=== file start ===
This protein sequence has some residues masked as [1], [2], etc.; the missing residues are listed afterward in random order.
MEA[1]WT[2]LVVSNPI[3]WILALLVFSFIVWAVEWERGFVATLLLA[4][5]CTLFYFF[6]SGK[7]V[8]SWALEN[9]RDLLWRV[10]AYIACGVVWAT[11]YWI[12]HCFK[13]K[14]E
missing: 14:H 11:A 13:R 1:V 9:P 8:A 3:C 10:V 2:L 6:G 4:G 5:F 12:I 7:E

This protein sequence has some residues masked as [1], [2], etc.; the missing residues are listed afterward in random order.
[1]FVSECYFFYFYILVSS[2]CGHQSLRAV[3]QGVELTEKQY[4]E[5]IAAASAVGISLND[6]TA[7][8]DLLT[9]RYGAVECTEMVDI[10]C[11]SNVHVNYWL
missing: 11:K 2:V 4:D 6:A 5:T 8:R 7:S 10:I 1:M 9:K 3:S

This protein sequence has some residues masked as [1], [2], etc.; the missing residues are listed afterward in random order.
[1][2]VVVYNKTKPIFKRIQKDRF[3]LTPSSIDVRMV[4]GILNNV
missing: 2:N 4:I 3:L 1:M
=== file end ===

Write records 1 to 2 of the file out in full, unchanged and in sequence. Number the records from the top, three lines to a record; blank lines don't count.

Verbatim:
This protein sequence has some residues masked as [1], [2], etc.; the missing residues are listed afterward in random order.
MEA[1]WT[2]LVVSNPI[3]WILALLVFSFIVWAVEWERGFVATLLLA[4][5]CTLFYFF[6]SGK[7]V[8]SWALEN[9]RDLLWRV[10]AYIACGVVWAT[11]YWI[12]HCFK[13]K[14]E
missing: 14:H 11:A 13:R 1:V 9:P 8:A 3:C 10:V 2:L 6:G 4:G 5:F 12:I 7:E

This protein sequence has some residues masked as [1], [2], etc.; the missing residues are listed afterward in random order.
[1]FVSECYFFYFYILVSS[2]CGHQSLRAV[3]QGVELTEKQY[4]E[5]IAAASAVGISLND[6]TA[7][8]DLLT[9]RYGAVECTEMVDI[10]C[11]SNVHVNYWL
missing: 11:K 2:V 4:D 6:A 5:T 8:R 7:S 10:I 1:M 9:K 3:S